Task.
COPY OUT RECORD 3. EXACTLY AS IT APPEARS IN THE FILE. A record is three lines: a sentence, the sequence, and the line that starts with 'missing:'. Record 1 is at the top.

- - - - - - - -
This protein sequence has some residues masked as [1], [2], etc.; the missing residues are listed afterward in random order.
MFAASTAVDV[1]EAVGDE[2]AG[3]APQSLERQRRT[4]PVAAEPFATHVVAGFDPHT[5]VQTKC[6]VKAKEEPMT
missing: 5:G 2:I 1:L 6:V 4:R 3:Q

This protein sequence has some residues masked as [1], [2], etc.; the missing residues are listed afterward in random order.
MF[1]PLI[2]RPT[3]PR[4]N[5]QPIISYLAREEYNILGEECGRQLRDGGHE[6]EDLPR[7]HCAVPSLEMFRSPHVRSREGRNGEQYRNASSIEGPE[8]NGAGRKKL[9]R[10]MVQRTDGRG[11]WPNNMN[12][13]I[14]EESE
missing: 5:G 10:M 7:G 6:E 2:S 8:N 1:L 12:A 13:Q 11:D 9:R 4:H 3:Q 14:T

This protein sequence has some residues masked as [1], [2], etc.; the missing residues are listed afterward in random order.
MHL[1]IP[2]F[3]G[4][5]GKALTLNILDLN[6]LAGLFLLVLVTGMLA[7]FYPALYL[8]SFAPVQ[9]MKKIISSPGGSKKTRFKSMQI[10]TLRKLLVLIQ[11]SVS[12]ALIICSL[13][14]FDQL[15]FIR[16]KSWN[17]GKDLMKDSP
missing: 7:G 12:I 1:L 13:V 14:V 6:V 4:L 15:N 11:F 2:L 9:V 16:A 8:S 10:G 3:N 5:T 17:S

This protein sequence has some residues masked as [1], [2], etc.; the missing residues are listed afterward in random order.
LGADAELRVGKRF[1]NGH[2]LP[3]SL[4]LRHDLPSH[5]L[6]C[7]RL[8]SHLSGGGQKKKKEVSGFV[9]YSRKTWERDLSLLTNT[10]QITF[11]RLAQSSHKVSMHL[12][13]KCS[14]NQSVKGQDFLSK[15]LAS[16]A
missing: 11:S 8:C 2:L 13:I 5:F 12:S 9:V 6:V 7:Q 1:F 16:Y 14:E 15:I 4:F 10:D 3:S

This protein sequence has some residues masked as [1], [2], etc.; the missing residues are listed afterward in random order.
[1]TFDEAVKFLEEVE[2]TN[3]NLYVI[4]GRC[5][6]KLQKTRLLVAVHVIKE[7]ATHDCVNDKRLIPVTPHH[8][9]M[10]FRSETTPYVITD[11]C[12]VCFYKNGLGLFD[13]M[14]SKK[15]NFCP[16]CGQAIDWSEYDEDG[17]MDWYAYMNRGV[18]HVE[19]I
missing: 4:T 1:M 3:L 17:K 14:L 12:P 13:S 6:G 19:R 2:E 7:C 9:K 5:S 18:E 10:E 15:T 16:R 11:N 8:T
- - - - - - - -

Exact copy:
This protein sequence has some residues masked as [1], [2], etc.; the missing residues are listed afterward in random order.
MHL[1]IP[2]F[3]G[4][5]GKALTLNILDLN[6]LAGLFLLVLVTGMLA[7]FYPALYL[8]SFAPVQ[9]MKKIISSPGGSKKTRFKSMQI[10]TLRKLLVLIQ[11]SVS[12]ALIICSL[13][14]FDQL[15]FIR[16]KSWN[17]GKDLMKDSP
missing: 7:G 12:I 1:L 13:V 14:V 6:V 4:L 15:N 11:F 2:L 9:V 16:A 8:S 10:G 3:N 5:T 17:S